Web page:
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Showing posts from September, 2014

Andrew Wyeth

"One generation abandons the enterprise of another like stranded vessels."- Henry David Thoreau, Walden
Andrew Wyeth spoke through the voice of nature. Nature in its most pristine, the least verbose, still retaining that primitive simplicity only the pioneers would know. Wyeth preached the esoteric prophesy; he recounted the mythic tales of the wounded souls, the physically deformed. There is, in his paintings, a nostalgic value that renders his art peculiarly biblical. Modern civilisation is mostly and blissfully omitted; the main feature of the painting is often that of a vast frontier- equable, silent and sparsely peopled. The visionary power of Wyeth’s art is almost comparable to that of the religious paintings. One inexorably has his conscience tugged when seeing Wyeth’s paintings as though one were standing before an altarpiece of Jesus and Madonna.
Interestingly, as though testifying to the obsolescence of his art, Wyeth’s paintings were mostly executed in temperas. The…

Felix Vallotton

"He was there or not there: not there if I didn't see him."- Henry James, The Turn of the Screw

One sees immediately from Felix Vallotton’s paintings that he must had been a gifted raconteur. The painter was possessed of the natural aptitude of unfolding and withholding the narrative flow at the most propitious timing. Mysteriousness emerges. The viewers are bound to be tantalised. Whilst most of Vallotton’s paintings are about the quotidian, the domestic, beneath them their pent-up energy seethes and trembles, threatening to explode at any moment. It isn’t just the quotidian that he depicted, but the interior dramas. Any reader of Ibsen’s or Strindberg’s plays will know that interior drama can be the most frenetic.
A woman leans towards a man, her hand entwines his body in show of sensuousness. She whispers into his ears something that the viewers are forbidden the right to privy to. But one has the eye to deduce, from the slightly wrinkled of the man’s nose and the sligh…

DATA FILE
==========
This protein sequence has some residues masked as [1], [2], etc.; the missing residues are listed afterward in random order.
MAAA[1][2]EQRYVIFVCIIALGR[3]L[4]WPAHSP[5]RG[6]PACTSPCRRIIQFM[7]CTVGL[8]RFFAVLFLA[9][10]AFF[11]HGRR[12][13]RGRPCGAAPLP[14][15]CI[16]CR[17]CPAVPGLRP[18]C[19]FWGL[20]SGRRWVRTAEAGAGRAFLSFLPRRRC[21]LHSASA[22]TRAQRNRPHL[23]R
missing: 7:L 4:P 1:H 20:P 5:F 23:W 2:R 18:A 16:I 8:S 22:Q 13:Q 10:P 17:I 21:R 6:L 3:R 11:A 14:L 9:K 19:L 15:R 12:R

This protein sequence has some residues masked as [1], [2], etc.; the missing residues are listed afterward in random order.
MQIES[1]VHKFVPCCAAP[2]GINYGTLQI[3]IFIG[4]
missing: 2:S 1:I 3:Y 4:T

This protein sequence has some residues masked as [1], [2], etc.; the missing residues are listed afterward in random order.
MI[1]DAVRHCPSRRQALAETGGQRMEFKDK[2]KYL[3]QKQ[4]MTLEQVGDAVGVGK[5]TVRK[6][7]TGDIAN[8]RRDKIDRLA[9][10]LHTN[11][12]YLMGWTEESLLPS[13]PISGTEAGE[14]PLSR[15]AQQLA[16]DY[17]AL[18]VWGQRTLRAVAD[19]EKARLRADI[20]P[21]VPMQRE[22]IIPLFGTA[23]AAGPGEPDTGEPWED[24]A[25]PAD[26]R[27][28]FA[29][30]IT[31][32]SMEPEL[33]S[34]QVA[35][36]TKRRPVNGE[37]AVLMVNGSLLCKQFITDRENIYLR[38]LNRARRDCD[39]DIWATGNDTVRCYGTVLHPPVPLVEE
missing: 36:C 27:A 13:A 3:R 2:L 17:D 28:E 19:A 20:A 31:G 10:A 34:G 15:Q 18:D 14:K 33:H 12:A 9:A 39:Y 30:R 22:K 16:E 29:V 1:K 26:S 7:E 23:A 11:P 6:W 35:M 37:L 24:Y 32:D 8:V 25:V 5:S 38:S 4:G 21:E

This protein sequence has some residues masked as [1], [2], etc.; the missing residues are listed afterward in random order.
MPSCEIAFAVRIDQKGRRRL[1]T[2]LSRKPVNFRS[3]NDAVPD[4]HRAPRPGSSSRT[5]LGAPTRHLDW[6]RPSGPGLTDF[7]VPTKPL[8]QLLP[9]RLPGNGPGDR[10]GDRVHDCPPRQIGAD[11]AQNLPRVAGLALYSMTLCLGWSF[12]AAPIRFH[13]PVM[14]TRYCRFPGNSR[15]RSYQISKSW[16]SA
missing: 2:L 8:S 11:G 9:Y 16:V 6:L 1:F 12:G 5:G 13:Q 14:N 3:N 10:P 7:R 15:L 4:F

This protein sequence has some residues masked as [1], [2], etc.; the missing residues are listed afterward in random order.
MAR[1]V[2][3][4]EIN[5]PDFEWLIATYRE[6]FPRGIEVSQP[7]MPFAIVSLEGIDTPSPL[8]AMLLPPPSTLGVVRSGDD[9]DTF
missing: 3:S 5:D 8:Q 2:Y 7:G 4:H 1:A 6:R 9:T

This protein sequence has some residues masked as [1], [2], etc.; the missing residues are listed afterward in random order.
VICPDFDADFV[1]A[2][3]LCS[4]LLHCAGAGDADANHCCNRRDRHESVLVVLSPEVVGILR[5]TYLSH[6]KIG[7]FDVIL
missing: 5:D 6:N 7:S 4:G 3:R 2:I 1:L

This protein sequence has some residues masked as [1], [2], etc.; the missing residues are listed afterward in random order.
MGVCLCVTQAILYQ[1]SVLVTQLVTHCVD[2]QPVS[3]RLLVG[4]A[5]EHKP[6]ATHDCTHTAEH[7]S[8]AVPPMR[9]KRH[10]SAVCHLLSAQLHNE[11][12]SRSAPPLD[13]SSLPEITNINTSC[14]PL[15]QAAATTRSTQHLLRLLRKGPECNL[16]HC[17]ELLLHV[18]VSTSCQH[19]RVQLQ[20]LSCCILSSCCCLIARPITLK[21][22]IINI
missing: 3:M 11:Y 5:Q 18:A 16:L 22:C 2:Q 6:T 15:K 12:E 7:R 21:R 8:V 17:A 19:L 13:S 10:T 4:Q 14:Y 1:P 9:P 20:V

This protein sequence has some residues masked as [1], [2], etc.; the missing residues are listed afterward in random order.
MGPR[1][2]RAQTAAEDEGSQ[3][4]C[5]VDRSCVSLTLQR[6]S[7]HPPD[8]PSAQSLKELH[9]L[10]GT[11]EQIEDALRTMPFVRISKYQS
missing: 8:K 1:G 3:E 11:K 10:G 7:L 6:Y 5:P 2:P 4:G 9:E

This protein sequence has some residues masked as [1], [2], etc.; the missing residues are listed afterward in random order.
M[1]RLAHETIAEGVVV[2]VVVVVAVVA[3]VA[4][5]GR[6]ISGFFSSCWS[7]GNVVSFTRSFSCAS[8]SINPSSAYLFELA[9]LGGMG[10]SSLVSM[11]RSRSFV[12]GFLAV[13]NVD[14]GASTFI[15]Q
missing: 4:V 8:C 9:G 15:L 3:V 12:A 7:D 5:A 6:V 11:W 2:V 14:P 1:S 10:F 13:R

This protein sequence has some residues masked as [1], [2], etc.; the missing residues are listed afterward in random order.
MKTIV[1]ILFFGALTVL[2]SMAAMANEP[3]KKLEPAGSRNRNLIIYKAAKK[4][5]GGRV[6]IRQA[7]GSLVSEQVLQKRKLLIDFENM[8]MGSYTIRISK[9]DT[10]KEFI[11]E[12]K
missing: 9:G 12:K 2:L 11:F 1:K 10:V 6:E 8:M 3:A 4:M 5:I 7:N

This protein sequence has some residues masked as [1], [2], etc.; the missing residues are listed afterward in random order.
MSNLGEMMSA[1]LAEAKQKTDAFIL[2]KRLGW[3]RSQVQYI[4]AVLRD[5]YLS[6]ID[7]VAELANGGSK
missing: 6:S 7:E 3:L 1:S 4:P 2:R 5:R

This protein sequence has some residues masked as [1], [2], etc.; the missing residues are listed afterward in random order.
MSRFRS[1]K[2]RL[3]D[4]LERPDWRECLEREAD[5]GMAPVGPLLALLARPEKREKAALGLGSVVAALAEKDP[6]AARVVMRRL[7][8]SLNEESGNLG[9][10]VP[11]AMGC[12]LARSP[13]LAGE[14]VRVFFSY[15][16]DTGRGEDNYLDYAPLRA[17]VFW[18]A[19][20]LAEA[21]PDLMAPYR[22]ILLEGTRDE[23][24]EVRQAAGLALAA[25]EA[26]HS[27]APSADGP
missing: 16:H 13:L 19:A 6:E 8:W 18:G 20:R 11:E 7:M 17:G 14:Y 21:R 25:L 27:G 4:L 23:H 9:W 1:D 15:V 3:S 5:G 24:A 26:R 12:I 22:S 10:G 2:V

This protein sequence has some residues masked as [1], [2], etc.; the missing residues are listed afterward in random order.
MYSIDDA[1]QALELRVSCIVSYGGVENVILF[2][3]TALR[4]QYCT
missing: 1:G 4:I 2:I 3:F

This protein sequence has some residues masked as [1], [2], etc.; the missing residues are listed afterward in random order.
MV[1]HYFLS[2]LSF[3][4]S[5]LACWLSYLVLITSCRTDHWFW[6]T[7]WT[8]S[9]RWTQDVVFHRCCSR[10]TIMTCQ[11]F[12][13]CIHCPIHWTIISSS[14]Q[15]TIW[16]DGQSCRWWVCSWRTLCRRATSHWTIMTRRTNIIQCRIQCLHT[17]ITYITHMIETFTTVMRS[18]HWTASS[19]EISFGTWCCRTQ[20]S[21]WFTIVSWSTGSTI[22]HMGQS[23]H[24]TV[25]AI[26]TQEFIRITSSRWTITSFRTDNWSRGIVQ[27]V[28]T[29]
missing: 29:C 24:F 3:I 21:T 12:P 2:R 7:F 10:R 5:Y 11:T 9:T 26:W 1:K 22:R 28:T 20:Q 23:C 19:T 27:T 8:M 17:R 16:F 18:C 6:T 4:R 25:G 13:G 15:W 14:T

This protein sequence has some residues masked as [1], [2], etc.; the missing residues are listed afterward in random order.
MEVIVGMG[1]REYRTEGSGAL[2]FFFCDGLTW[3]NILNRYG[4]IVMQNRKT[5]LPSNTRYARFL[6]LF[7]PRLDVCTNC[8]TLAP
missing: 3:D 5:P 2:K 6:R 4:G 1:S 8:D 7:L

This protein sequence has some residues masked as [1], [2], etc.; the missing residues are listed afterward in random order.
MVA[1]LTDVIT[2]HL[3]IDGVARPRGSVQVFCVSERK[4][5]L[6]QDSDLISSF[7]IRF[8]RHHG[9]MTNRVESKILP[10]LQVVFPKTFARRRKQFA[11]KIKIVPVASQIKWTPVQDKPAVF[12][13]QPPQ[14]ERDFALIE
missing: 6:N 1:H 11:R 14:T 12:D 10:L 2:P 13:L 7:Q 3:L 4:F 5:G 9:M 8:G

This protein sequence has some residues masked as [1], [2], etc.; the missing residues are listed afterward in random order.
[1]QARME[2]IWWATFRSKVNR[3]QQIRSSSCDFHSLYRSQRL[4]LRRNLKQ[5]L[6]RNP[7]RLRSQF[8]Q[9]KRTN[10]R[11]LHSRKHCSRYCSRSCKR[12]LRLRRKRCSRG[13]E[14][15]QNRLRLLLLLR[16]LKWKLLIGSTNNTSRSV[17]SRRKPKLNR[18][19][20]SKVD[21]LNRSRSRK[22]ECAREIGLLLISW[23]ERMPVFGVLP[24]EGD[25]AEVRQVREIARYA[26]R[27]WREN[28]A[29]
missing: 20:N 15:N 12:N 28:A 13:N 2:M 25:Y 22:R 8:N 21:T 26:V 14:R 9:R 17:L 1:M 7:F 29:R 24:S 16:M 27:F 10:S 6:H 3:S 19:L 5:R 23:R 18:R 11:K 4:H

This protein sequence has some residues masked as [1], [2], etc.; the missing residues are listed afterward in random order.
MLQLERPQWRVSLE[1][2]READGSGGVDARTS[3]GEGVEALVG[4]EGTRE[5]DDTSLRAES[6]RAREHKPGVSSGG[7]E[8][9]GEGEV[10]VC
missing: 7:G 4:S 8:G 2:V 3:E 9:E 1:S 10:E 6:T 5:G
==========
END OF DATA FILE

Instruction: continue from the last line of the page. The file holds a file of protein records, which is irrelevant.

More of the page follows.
Tintoretto

"Chaos, a rough and unordered mass."- Ovid, Metamorphoses

The art of Tintoretto aims to draw an unlikely equivalence between chaos and beauty. There seems always a commotion going on in his paintings. Robust bodies are confusedly tangled, insofar as one is usually convinced that the depictions are about wars, even when most of them are not. A sense of fieriness and ferocity is instantly felt, but that of airiness, which is a quality almost reserved for monumental paintings like Tintoretto’s, is glaringly absent. It is curious of how the painter had maintained, throughout his career, a predilection of conscientiously filling up every corner of the canvas, leaving barely any spaces void.
Such complexity of composition, however, does not render Tintoretto’s painting a frustrating imbroglio. There is an internal equilibrium within the constant motion. The crowdedness of the scene of The Last Supper (1592-94) is relieved somewhat by the ball of blaze above the table, and the halos …

The Three Sisters

He met the three sisters. They judged him frostily as he was welcomed to their home, which was small, incommodious and spartan. He surveyed the interior, and suddenly lighted on the windows, the traceries and elaborate craftsmanship of which he thought were truly dazzling. “Don’t look at me,” shrieked one of the sisters, abruptly interrupting his enjoyment. Astounded, he shifted focus towards the speaker, who lowered her head the moment she caught his quizzical gaze. The second sister, sitting beside the first and seemingly the most genial of the three, explained to him: “My sister disliked people who were too inquisitive.”
The third sister was always silent, but always attentive to their conversation, since a cryptic smile would be playing about her lips on cue the amusing moments of the otherwise dull, interminable talk. He gathered that the three sisters had lived together, in this house, all their lives. They had never stepped out of the house. Their knowledge of the world without …

The Angel

A series of excited ejaculations beckoned him to stop. Days of no encounter with a single soul, he was duly astounded. He raised his head and saw, staring down at him with undisguised arrogance, an angel figurine, whose body was discoloured and mottled. She spoke, in a reedy voice that gave an impression of a whimpering child: “Stop there! Who are you? Where are you going?” He told her his next destination, recounted in deliberate brevity his adventures so far, and prudently disclosed no information of his identity. “Not a very seasoned traveller, I gather,” she sneered, “mind you young man! A callow bird like you can never tell if an inveterate deceiver finally tells the truth, or he is indulging in his old habit all the same. Two roads are ahead of you, one will lead you to the next kingdom you fancy going, though no one will warrant you if that kingdom also happens to be a place of safety; the other will surely blindfold you to danger, into the depth of complete darkness, where you…